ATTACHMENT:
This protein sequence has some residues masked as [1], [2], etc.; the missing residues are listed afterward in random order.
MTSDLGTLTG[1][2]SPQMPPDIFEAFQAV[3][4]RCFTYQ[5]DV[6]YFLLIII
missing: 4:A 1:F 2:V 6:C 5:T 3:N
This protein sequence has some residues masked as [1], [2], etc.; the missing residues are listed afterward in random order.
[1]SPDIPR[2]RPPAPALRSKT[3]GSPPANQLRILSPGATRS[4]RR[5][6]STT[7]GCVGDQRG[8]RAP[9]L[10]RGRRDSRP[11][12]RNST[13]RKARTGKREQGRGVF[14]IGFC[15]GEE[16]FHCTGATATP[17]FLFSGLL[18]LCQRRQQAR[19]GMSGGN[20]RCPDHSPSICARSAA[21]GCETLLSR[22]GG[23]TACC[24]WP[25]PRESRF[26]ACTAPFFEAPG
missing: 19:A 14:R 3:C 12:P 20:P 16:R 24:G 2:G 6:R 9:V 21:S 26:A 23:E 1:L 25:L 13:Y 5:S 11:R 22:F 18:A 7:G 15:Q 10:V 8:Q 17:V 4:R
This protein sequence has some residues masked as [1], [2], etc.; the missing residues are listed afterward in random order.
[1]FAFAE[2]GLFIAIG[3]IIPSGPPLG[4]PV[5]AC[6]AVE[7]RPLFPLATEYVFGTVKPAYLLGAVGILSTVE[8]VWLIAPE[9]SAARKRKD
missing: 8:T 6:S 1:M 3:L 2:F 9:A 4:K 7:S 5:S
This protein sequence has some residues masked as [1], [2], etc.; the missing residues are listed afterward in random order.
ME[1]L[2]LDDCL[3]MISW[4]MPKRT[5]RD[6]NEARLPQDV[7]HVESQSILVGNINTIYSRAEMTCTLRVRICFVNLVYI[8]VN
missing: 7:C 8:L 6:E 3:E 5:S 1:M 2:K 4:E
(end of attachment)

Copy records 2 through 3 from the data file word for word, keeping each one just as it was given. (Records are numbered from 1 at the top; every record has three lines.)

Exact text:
This protein sequence has some residues masked as [1], [2], etc.; the missing residues are listed afterward in random order.
[1]SPDIPR[2]RPPAPALRSKT[3]GSPPANQLRILSPGATRS[4]RR[5][6]STT[7]GCVGDQRG[8]RAP[9]L[10]RGRRDSRP[11][12]RNST[13]RKARTGKREQGRGVF[14]IGFC[15]GEE[16]FHCTGATATP[17]FLFSGLL[18]LCQRRQQAR[19]GMSGGN[20]RCPDHSPSICARSAA[21]GCETLLSR[22]GG[23]TACC[24]WP[25]PRESRF[26]ACTAPFFEAPG
missing: 19:A 14:R 3:C 12:P 20:P 16:R 24:G 2:G 6:R 9:V 21:S 26:A 23:E 1:L 25:L 13:Y 5:S 11:R 22:F 18:A 7:G 15:Q 10:V 8:Q 17:V 4:R
This protein sequence has some residues masked as [1], [2], etc.; the missing residues are listed afterward in random order.
[1]FAFAE[2]GLFIAIG[3]IIPSGPPLG[4]PV[5]AC[6]AVE[7]RPLFPLATEYVFGTVKPAYLLGAVGILSTVE[8]VWLIAPE[9]SAARKRKD
missing: 8:T 6:S 1:M 3:L 2:F 9:A 4:K 7:S 5:S